17. James123 says:

      The No campaign and sections of the media have tipped over the edge into utter madness. It’s astonishing to see it happen before our very eyes.

    18. Clootie says:

      Still sad that the “empire” chose this route. A mutual balanced agreement could have been achieved to the benefit of all.

      The Better Together legacy in the event of a NO vote will be long term resentment. That will become even worse as the failure to honour any of the jam tomorrow promises becomes evident.

      I would hate to be one of those people looking back at 2014 and thinking “Why did I vote NO”.
      A truly once in a lifetime opportunity.

    19. Archie [not Erchie] says:

      Now that was real quality Rev Stuart Campbell. So good I am gonna read it twice and thrice.

    20. Grouse Beater says:

      I want “gifted, never wrong US pollster Nate Silver to come back to Scotland so I can poke him verbally in the eye for insulting the natives while on his “paid vacation.”

    21. call me dave says:

      @jingly jangly

      I can see that people living in areas like that may never appear on a U-Gov or Survation poll but there must be an element of ‘pleasing the questioner’to be factored in. Conversely many have taken the trouble to register to vote so there may be a hither to untapped YES being discovered.

      Mind you I don’t know what is being asked and how the raw data is filtered so I’ll stow it away and hope you are correct, truly I do. 🙂

    22. HorseHead says:

      Trying to post!!!

    23. Robert Whyte says:

      Look i am a supporter of yes and snp but I do not know if that would happen. The MP’s have more voting powers and more people voted for them. We can not dismiss them, it sucks but its a grey area.

    24. heedtracker says: Kettle has almost certainly had very similar blethers with Toynbee at work too, the sneaky git.

      “That’s the Guardian’s Polly Toynbee on this afternoon’s Sunday Politics London during a discussion on Nick Clegg’s leadership of the Lib Dems, telling presenter Andrew Neil that even were Scotland to vote No in September’s independence referendum, it would be unthinkable for any Scot to ever again lead a UK political party, or hold any of the great offices of state.”

    25. James Westland says:

      Regarding armed struggle in the independence movement, there was a bit, back in the early 70s. The APG (Army of the Provisional Government) planted a few bombs. Got called the “tartan army”. Article with press cuttings about it here:

      I remember it well. Didnt get far though.

    26. kendomacaroonbar says:

      @Robert Whyte

      Westminster MP’s have no voting powers in Holyrood. It will be down to both governments to negotiate, ergo Holyrood & Westminster governments will agree the slicing & dicing of assets and liabilities.

    27. Kev says:

      Absolutely spot on Stu – the negotiations must be managed in an amicable way – the Fitch report last week makes it very clear that there will be huge financial repercussions for the rest of the UK should they spit the dummy and not play ball:

      “We expect a compromise would be reached that is not punitive for either party. Given the institutional strength of the UK, we would expect the transition to be managed very carefully, avoiding major financial dislocations. Were this not the case the pressure on the ratings would be much higher”

    28. call me dave says:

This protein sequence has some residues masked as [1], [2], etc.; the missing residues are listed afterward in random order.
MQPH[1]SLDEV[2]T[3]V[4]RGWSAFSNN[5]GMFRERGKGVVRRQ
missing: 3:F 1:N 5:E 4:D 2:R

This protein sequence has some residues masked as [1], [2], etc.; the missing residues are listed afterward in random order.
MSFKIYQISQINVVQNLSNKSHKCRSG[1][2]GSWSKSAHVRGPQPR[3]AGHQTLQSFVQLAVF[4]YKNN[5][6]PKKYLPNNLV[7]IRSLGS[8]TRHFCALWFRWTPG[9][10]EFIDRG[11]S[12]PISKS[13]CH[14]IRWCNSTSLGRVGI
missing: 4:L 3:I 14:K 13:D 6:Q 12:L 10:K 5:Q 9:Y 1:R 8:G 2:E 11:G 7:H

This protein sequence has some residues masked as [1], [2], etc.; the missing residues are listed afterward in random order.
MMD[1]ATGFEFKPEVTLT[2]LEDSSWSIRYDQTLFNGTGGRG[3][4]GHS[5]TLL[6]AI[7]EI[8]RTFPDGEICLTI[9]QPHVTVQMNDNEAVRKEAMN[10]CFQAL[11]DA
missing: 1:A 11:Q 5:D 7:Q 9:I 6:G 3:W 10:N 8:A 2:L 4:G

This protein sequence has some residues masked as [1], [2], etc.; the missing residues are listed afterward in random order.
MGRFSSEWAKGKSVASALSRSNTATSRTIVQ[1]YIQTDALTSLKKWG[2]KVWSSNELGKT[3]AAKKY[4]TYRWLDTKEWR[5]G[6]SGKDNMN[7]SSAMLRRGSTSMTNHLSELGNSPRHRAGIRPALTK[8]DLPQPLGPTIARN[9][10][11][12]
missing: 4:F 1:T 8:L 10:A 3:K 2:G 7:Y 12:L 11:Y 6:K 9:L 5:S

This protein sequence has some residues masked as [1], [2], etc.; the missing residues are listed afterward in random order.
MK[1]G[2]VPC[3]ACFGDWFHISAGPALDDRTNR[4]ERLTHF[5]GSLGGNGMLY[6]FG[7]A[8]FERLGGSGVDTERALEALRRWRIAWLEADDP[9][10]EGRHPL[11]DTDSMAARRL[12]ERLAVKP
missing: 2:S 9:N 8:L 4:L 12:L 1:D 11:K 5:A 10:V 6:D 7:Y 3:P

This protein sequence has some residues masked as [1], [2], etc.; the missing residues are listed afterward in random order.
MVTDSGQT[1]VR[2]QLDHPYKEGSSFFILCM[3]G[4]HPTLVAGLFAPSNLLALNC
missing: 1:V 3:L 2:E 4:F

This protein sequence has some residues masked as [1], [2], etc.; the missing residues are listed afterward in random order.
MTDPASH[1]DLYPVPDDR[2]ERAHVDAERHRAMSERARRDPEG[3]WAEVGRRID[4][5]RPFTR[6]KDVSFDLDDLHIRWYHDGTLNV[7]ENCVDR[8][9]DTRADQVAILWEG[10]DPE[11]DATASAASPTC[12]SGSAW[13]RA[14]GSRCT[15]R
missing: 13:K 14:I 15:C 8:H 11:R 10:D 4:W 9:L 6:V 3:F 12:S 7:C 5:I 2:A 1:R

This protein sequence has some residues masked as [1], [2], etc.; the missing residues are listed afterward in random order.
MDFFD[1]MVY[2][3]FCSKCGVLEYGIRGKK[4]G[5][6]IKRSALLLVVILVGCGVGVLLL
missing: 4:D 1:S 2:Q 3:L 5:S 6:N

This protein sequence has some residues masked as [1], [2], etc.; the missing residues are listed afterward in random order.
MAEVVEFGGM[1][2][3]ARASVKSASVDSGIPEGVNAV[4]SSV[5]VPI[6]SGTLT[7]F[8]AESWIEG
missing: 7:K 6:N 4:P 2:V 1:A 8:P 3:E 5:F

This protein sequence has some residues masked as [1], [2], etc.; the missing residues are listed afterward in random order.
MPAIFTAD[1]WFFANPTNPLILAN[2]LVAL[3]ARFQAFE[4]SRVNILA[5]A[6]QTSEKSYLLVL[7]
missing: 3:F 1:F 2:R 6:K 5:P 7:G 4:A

Robert Whyte

      Has Mr Salmond not said that a ‘Team Scotland’ will be formed to discuss the Scottish position.

      People from all walks of life and in different political parties would be invited to represent our interests.

      Perhaps we can suggest some we would like to be in the team and some we would not let on the bench.

      I expect only a few will actually do the head to head stuff and of course we have our own civil servants crunching numbers on our behalf…(Oh!..)

      Better bring in a YES first. Then get the popcorn in.

    29. Grouse Beater says:

      Another misleading pseudo mini-documentary on BBC tonight purporting to prove that the SNP achieves success only during times of economic hardship – and guess what – the economy is improving leaving the thought in the viewer’s mind SNP support will wane.

      The manufacturing of consent continues by the usual (tv) channels …

    30. Valkyrie says:

      Power cut over in Orkney. We did wonder if it was Hammond’s alien invasion and we checked the baked bean supply in case we needed to nourish Orkney’s forces for Independence Day type activity but we are back on the Prosecco and Philosophy.

    31. tartanpigsy says:

      Best article title I can remember, before I read it going to post up about the Saltire fundraiser.

      We’ve got 9 days to go, just broken through the five grand mark yeh!

      needs a lot more to hit the target. Do what you can folks–11/x/2353157

      going to add some new perks including some for any groups wanting to bulk buy in advance. Keep an eye out.

    32. caz-m says:


      Newsnight Scotland and Brewer really are pathetic.

      Can’t be long to wait for the plug to be pulled on this political circus, and all the clowns that are involved in producing it.

    33. Erchie says:

      The FM has said a cross party team would negotiate, but I can’t think of anyone major from the main Unionist Parties I would trust to act in Scotland’s interest and that makes me sad

    34. CameronB says:

      Re. Martin Kettle. Pillock!

      “…..My own view is that they are legitimate and mostly rational warnings of some of the risks that may, and in some cases would, follow from a yes vote.”

      I’ll admit this is as far as I got as I’ve got better things to do with my time. 😉

    35. Robert Whyte says: